Hunting and Gathering

Plundering the Image Bank With Cattelan and Feldmann

A celebration of the generic, the debased, the marvelous, and the pathetic through eccentric inventories of pop objects and imagery, Feldmann's "Une Exposition d'Art" includes work from the '70s to the present, much of it photographic, nearly all readymade. Though Feldmann also takes his own photographs—of, for instance, the views from various hotel rooms or one woman's entire wardrobe—they have an amateur snapshot quality that blends in seamlessly with the many anonymous snapshots he collects and re-presents in his work. Among the exhibits in his retrospective, along with a display box of Milky Way bars, a glass bowl full of pocket watches (all set to different times), and a toy train running in circles on a patterned rug, are an arrangement of 22 color photos of the Eiffel Tower, a small valise filled with flea-market photos, black-and-white Xeroxes of kitsch imagery pinned like posters to the wall, and a long grid of color-copies of mass-market photos of dogs, cats, soccer players, sunflowers, the British royal family, and Jayne Mansfield. Artless, authorless pictures like these were fetishized by dadaists and surrealists and prized by Pop and Fluxus artists, but Feldmann doesn't seem to care about the choice artifact (either object or image) so much as the perfectly banal throwaway.

Ugly, infuriating, historic: the cover of Charley, John Bock's photo
photo: D.A.P.
Ugly, infuriating, historic: the cover of Charley, John Bock's photo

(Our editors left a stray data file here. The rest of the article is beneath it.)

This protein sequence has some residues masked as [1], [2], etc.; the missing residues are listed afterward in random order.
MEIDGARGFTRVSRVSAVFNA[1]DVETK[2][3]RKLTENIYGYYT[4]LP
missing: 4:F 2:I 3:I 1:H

But you don't need to fly off to Paris to get a pungent taste of Feldmann at his best. The spring-summer 2002 issue of Another Magazine, the hefty, high-gloss biannual put out by the publishers of Dazed & Confused, opens with 12 pages of black-and-white photographs chosen and laid out by Feldmann in a style that will be familiar to those who have seen his various newsprint publications and two small books he calls Voyeur. Veering from the corny to the horrific, from the immediate to the historic, and mixing art photos with photojournalism and stock shots, Feldmann's scrapbook-like pastiches borrow from visual culture at all levels. The resulting slice of life, presented without an organizing narrative or any apparent intent, is, like Cattelan's magazine projects, both canny and chaotic. Dipping into the universal image bank, these artists come up with junk and jewels. However casual his projects, Cattelan is a judicious editor, but Feldmann is much more promiscuous, sampling high and low with such freewheeling élan that the distinction evaporates. Maybe we are the world.

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